Fill out the Bio section completely
That means uploading an avatar image – a square image that is not a cut off version of your horizontal logo. When your tweets show up in your followers’ Twitter feed, they will recognize you first by your avatar/profile photo. So pick a good one.
Go to Hashtags.org to find out what hashtags and topics are trending in your industry or in topics relating to your cause. You may think that #endfur is a great hashtag, but if everyone is using #stopfur, then you will missing a chance for exposure.
Experiment with Promoted Tweets
Nonprofits are extremely averse to paying for anything, let alone things that are “supposed” to be free, like social media. While I understand this tendency, statistics are showing that Promoted Tweets are outperforming regular tweets.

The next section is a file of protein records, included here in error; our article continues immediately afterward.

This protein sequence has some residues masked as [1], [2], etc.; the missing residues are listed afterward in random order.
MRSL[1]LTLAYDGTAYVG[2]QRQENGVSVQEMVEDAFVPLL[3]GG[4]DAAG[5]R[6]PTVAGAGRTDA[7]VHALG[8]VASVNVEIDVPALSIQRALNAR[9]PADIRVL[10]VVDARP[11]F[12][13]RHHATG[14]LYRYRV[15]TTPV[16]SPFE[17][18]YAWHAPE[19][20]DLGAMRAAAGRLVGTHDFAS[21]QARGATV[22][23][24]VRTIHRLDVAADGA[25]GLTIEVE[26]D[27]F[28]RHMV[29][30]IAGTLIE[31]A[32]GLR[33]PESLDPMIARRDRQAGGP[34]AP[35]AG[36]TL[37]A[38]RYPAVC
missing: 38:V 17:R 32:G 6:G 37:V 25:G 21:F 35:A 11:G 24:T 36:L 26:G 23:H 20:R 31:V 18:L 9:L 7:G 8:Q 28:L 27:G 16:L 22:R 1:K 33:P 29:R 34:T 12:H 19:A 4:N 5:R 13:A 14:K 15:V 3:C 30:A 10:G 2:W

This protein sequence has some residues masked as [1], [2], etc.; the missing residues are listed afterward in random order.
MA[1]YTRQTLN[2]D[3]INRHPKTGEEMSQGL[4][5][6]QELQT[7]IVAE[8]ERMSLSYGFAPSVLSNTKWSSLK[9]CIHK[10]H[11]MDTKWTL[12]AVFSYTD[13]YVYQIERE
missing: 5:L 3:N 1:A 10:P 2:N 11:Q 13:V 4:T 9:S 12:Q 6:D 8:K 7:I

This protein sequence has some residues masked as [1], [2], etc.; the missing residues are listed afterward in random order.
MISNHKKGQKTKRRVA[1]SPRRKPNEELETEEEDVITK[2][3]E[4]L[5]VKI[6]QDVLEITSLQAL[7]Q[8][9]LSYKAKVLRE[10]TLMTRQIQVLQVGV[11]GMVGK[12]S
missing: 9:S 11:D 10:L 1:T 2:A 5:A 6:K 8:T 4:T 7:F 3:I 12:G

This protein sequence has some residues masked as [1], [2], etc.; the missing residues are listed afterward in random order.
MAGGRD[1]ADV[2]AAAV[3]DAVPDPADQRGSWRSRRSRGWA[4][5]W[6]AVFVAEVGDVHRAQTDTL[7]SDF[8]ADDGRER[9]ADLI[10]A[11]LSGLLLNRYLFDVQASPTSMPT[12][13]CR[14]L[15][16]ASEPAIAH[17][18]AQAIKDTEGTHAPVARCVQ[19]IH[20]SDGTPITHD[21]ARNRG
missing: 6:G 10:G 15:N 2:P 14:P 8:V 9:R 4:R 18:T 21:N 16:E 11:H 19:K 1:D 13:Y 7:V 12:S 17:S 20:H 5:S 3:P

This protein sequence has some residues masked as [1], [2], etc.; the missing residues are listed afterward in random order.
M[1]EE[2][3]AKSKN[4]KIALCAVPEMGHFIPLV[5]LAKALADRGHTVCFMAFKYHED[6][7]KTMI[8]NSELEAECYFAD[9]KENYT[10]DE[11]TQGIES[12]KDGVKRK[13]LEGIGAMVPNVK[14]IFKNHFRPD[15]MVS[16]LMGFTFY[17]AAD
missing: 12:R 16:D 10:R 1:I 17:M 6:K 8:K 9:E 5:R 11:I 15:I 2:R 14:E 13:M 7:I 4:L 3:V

Acknowledge your Twitter followers
For goodness sake, thank people who follow you, retweet you and share your information. Reply to them and tell them that they are awesome. Post a smiley face or a brief thank you video from Vine.
Use Twitter Advanced Search
You can use Advanced Search to better target followers in your locality or region. This is helpful when looking for influential local people to follow, when researching potential strategic partnerships or prospecting local businesses for sponsorships.
Try a contest!
Everyone loves a contest, and contests are proven to increase engagement and interaction. Examples of great Twitter contests are in these articles from Maximize Social Business and Jeff Bullas.
Use Twitter’s visual real estate
You have three places to upload great photos – your Bio image, the Header and the Background. While text in the Background image can’t be hyperlinked, it remains a great place to tell your nonprofit story and feature the people that you impact every day.
You can use PowerPoint, Adobe PhotoShop, PicMonkey, Canva to create your own images, or hire a graphic designer to do it for you.